Journal of Comparative Physiology A

, Volume 199, Issue 11, pp 911–928 | Cite as

Mixture and odorant processing in the olfactory systems of insects: a comparative perspective

  • Marie R. CliffordEmail author
  • Jeffrey A. RiffellEmail author


Natural olfactory stimuli are often complex mixtures of volatiles, of which the identities and ratios of constituents are important for odor-mediated behaviors. Despite this importance, the mechanism by which the olfactory system processes this complex information remains an area of active study. In this review, we describe recent progress in how odorants and mixtures are processed in the brain of insects. We use a comparative approach toward contrasting olfactory coding and the behavioral efficacy of mixtures in different insect species, and organize these topics around four sections: (1) Examples of the behavioral efficacy of odor mixtures and the olfactory environment; (2) mixture processing in the periphery; (3) mixture coding in the antennal lobe; and (4) evolutionary implications and adaptations for olfactory processing. We also include pertinent background information about the processing of individual odorants and comparative differences in wiring and anatomy, as these topics have been richly investigated and inform the processing of mixtures in the insect olfactory system. Finally, we describe exciting studies that have begun to elucidate the role of the processing of complex olfactory information in evolution and speciation.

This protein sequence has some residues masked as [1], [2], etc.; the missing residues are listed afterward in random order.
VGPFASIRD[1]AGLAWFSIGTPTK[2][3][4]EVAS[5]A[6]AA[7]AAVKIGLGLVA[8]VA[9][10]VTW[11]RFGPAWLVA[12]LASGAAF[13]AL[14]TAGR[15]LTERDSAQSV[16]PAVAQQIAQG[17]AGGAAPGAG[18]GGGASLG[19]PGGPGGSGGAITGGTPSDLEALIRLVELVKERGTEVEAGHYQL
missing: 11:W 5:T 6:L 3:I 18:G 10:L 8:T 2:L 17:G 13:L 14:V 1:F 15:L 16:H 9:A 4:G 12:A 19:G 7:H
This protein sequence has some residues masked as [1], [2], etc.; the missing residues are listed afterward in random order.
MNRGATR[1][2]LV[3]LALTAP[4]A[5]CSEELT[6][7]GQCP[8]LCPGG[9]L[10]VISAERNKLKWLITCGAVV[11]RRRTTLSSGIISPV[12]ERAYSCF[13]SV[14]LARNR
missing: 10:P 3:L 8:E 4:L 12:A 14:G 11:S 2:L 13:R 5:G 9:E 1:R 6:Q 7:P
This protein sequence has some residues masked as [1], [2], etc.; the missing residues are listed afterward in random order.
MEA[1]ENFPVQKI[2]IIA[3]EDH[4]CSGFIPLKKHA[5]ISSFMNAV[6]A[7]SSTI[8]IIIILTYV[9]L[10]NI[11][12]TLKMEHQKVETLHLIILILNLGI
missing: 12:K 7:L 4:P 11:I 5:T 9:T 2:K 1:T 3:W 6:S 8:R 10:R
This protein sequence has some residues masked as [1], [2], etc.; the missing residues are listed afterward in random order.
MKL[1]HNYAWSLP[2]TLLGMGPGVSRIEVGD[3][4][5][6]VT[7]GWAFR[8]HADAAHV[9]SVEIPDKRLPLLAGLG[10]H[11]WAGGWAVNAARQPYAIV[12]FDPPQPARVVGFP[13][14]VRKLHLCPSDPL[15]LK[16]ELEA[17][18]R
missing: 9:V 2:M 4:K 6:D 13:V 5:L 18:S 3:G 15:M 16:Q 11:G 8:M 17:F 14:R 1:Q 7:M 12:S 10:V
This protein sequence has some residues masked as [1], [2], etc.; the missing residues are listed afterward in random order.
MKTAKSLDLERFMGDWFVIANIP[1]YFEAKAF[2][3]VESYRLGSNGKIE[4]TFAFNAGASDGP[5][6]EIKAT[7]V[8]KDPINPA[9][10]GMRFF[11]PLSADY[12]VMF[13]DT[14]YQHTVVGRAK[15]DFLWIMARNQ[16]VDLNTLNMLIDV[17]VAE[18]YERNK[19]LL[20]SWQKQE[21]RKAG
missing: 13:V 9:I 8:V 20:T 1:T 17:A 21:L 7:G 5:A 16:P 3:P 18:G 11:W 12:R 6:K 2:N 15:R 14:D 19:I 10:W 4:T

Mixtures Olfaction Antennal lobe Olfactory coding 



Antennal lobe


Antennal nerve


γ-Aminobutyric acid


Lateral horn of the protocerebrum


Local interneuron


Excitatory local interneuron


Inhibitory local interneuron


Mushroom bodies


Macroglomerular complex


Olfactory bulb


Olfactory receptor


Odorant binding protein


Olfactory receptor cell


Projection neuron



We wish to thank J.G. Hildebrand for his mentoring and for many stimulating discussions on the mechanisms of mixture processing. K. Byers and E. Sanders provided comments that greatly improved the quality of this manuscript. Support was provided by the National Science Foundation (DBI 1121692) (JAR) and the University of Washington, Seattle, Royal Research Fund (JAR), as well as the NSF Graduate Research Fellowship (DGE-0718124; to MRC).


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© Springer-Verlag Berlin Heidelberg 2013

Authors and Affiliations

  1. 1.Department of BiologyUniversity of WashingtonSeattleUSA

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